1. Let your child pick the activity – he leads, you follow. Right now he is (clearly) not ready to just be left and for you to assume he can sustain the game on his own, so in this transition period you are going to do subtle things that encourage him to sustain an activity that he has started. But that is key. You mention art and crafts and legos… I am wondering, whose idea is it to play with those, usually? Was it yours or his? Adult-led activities will often need adults to carry them, too. So, your job to start with will be to observe him (as I am sure you already do) and follow him. Set a time, perhaps half an hour a day, in which you will intensively follow his lead in play. Anything he wants to play, you do it and once he has started it, you stay with him, pouring your enthusiasm into everything he does (not praise – we know that is not helpful – but genuine, heart-felt joy at the minutia of what he is coming up with, expressed through facial expressions and non-verbal cues as well as some choice, intrinsic-motivation-building words :)

    A Play Break

    A Play Break (Photo credit: emerille)

  2. Once he gets into something don’t interrupt. It is VERY easy for us adults to do. In fact, I see it all the time: a child finally gets into a groove and is doing something on their own for a minute and immediately an adult will step in with ways to ‘improve’ or replace what they are interested in: ‘look at that plane in the sky’, ‘why don’t you do this with that sand castle’, ‘why don’t you play with this, instead, it looks more fun’ – and hey presto you have pulled them off their simple but absorbing agenda and onto yours… Really, we need to make this a rule for all times, even outside this intensive half-hour, we have to learn to respect what they’re interested in by not interrupting to show (or worse still teach) him something ‘more interesting’. We all do it… and we could all benefit from doing it LESS. There are exceptions of course but your job, during this boot-camp phase is to REALLY, really tune into what turns him on, right now and follow that. Again you are helping strengthen his confidence in his inner compass. He knows what he wants to play, what he wants to explore – you are now showing him that you see that and think what is interesting to him is worth being interested in.  :)
  3. So,  in play, we enter our kids’ world – show him you ‘see’ this world he is imagining for and with you and that you believe in it. Wait to be invited in and take your cue from him as to what role he wants you to play in his game of choice.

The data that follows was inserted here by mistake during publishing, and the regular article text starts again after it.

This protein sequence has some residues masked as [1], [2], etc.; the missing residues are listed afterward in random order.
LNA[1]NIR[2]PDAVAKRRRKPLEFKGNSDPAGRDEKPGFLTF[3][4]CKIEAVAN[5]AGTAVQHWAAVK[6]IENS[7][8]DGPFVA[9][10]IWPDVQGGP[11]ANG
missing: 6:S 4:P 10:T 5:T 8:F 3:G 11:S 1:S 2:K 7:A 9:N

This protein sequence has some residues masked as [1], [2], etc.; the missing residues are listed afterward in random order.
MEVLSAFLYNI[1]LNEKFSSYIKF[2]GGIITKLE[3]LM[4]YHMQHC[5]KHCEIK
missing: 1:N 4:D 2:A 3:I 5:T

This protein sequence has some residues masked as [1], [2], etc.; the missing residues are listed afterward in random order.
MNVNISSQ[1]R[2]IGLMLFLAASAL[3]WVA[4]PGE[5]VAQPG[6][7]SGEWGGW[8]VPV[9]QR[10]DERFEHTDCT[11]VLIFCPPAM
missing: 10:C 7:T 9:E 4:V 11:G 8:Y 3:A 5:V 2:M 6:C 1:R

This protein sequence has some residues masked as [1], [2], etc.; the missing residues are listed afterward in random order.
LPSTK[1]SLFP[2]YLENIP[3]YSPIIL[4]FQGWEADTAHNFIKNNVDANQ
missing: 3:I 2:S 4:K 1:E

4. When in it, describe his world from his point of view. These are two really important points: first follow their gaze and actions to see what is important to them on a moment by moment basis – what is really interesting them in this toy/activity? Try and put yourself in their shoes and see it from their point of view. Secondly, put it into words. This ‘shared focus’ where you are talking about what they are thinking is huge. In a sense you are helping him build an inner dialogue about what he is doing (a practice he can continue without you, once you have helped him strengthen this muscle).
  5. Keep the environment simple. Waldorf educators have long been observing that the fewer toys you have the longer your kid will play with each one, by and large. If you find you have always a lot of toys about, consider starting a toy rotation where you remove and store some/most of the toys and leave out only the most current ones. If you pick ones he is not really into at the moment and remove those, he may not even notice or care but I bet he will be super excited to see some of them come back!
  6. Allow him to bow out of an activity whenever he wants to. Yes, sometimes he will flit from one activity to the next. That is okay. What you are primarily trying to develop is not long periods of playing the same thing… what you are trying to develop, really, is their ability to connect with their own desires and follow those freely, for as long as possible. Once that muscle is strengthened they can go for hours on end – but it comes from being natural and following their heart (even when it is acting like a summer-drunk butterfly).
  7. But likewise, allow him to stay with something for as long as he wants to (don’t judge it as too long in one game/song/pattern). Of course if you need to eat or if it is bedtime or the like, you need to interrupt. If so, do it sensitively, empathically as you would with any adult deeply engaged in something they love: give them fair notice (say a one-minute warning?), allow them to stop at a moment which is a natural pause, if possible, let them bring something of that play into the next phase of their day, if appropriate (e.g. let them bring a stuffed toy into the car… or a car into the bedroom) – and do let them negotiate appropriately around any of those (a courtesy you would also undoubtedly afford a grown-up)